Lakes trust to tackle water issues

The health of Upper Clutha lakes and rivers continues to be of concern and local community groups are coming together to form a long-term plan to maintain and improve freshwater quality in the district.

On Wednesday, two community water groups, the Lake Wanaka Trust and the Upper Clutha Water Group, announced they had merged and would be collectively known as the Upper Clutha Lakes Trust.

The merger will be effective from Monday.

Trust chairman Russell McGeorge said the two groups shared similar objectives and goals and the merger would strengthen both sides.

"The trustees of the Upper Clutha Lakes Trust see the merger as a positive move to consolidate the number of groups working on all aspects of water quality, and will strengthen the community's voice in relation to the maintenance of the Upper Clutha's water quality for future generations."

The merger came at the same time another community group, Shaping Our Future, began a process its executive, Anita Golden, hoped would set a future water quality goal that the whole Upper Clutha community could work towards.

Ruth Harrison outlines what she believes is one of the biggest issues facing Upper Clutha...
Ruth Harrison outlines what she believes is one of the biggest issues facing Upper Clutha waterways, at the Shaping Our Future water forum held in Wanaka on Tuesday. PHOTO: SEAN NUGENT
This week the group held water forums in Queenstown and Wanaka to gauge what both communities felt were the greatest issues facing waterways in the district and what needed to happen to ensure the water was of "exceptional quality" in the future.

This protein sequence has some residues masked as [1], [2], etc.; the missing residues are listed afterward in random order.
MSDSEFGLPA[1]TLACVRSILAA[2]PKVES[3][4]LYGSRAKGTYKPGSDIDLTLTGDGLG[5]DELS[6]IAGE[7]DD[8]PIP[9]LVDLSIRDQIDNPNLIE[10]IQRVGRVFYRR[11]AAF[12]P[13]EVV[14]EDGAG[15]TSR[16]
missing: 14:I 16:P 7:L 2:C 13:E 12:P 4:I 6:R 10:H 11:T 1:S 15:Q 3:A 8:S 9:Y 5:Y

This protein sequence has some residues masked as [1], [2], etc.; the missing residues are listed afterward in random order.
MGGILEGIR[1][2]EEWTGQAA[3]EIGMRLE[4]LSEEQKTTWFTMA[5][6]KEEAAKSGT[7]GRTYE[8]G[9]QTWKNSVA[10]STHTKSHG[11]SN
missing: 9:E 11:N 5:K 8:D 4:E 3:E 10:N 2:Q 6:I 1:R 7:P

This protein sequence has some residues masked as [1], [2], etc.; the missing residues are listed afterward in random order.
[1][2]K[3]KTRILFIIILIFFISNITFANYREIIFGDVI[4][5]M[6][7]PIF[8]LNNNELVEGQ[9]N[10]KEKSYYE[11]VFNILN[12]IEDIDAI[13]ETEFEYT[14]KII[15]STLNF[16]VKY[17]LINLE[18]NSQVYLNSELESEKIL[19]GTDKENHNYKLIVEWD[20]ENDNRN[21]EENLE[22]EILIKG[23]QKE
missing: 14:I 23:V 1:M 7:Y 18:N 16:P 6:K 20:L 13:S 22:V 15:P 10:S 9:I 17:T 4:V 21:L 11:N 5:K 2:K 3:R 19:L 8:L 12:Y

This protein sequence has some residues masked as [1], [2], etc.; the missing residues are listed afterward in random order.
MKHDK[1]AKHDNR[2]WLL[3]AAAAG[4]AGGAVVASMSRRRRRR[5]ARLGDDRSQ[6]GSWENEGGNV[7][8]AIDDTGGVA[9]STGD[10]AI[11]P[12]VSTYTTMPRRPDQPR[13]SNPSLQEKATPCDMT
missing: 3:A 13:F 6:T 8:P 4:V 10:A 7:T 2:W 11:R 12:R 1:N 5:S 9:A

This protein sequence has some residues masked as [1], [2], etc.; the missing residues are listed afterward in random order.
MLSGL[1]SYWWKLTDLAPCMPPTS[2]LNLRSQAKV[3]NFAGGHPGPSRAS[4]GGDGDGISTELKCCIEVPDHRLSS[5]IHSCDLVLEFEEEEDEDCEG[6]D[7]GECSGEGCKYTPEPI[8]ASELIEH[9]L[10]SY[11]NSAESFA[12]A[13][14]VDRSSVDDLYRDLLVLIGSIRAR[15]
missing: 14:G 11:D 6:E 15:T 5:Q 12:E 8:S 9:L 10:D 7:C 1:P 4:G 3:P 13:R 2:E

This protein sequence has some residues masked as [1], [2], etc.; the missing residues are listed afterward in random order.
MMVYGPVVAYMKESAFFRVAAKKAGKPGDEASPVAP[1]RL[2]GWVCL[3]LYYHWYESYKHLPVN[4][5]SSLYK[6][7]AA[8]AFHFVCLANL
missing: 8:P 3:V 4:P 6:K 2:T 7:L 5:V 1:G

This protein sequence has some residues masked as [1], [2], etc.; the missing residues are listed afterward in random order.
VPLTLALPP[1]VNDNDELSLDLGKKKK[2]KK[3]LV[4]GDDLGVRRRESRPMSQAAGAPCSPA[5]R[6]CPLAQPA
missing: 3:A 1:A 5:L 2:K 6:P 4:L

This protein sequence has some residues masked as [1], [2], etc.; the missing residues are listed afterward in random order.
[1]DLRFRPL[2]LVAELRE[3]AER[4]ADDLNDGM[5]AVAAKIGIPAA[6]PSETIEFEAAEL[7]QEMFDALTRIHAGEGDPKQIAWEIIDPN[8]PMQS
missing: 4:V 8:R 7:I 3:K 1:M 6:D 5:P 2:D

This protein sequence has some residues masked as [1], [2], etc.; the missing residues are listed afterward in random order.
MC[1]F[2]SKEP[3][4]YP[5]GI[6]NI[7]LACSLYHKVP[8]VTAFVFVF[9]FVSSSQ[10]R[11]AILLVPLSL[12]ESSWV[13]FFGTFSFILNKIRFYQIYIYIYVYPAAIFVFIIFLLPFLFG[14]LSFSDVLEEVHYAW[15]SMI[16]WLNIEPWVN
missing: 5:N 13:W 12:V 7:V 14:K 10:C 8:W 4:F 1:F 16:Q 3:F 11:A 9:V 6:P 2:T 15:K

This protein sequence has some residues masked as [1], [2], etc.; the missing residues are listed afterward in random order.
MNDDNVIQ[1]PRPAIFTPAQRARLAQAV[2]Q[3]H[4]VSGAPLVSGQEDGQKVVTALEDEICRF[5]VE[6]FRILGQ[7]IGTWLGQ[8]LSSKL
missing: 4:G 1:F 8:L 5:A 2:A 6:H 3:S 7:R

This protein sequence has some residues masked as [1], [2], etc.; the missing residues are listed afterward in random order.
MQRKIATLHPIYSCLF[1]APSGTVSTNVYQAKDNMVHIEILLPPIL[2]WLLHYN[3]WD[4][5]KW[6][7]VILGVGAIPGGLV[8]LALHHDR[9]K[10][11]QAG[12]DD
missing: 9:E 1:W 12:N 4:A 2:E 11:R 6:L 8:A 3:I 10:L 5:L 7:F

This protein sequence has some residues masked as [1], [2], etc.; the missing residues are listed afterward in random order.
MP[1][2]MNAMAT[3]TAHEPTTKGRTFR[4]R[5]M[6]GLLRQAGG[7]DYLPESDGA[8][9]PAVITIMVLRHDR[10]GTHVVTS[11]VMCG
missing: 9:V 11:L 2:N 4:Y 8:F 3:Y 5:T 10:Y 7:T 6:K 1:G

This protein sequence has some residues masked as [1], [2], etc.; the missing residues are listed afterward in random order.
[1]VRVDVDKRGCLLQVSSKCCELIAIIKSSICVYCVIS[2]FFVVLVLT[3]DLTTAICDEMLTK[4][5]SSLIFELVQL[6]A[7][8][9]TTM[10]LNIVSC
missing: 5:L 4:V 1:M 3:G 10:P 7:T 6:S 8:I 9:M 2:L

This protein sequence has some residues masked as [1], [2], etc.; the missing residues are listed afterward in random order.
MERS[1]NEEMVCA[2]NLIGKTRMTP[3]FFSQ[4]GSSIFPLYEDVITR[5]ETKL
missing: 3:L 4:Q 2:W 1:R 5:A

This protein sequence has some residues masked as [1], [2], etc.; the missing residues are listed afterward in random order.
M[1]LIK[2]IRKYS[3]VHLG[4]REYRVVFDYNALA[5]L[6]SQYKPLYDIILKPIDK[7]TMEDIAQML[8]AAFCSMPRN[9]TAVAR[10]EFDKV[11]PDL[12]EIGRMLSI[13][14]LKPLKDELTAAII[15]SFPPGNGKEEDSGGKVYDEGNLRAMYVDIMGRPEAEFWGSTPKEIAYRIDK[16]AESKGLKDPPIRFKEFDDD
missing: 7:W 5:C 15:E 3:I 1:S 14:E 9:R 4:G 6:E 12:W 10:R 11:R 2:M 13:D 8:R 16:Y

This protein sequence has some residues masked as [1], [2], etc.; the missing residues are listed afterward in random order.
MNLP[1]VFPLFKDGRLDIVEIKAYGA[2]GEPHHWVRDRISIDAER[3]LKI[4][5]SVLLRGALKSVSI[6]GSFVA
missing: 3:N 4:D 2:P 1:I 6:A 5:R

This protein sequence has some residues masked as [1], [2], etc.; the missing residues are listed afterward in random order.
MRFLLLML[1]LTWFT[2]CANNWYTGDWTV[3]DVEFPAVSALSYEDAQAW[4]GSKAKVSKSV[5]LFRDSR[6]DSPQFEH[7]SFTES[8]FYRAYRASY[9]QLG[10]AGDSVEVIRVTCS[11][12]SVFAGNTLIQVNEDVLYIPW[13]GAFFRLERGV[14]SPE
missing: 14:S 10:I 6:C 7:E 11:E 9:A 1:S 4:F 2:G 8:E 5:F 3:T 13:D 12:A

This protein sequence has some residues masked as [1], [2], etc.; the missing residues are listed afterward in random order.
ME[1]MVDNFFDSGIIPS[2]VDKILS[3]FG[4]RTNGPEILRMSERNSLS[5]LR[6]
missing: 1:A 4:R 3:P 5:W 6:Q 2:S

Ms Golden said issues many outlined at the forums were pollution, education, strategic management and leadership.

From the information garnered at the forum, Ms Golden said a task force would create a report that would include recommendations for councils, the community and stakeholders such as Fish & Game, to "set us all in the right direction towards a long-term goal".

The report will go back to a public forum around October or November this year before any recommendations are made.

Ms Golden said while the process could be a long one, the ultimate goal was to get "everyone in our community heading in the same direction".

"People can be working on different projects, different pathways, but if everyone has that same end goal in sight then it means that everyone is working together."

"People working together is a lot stronger and can enact more change, quicker than people working individually or in small groups."


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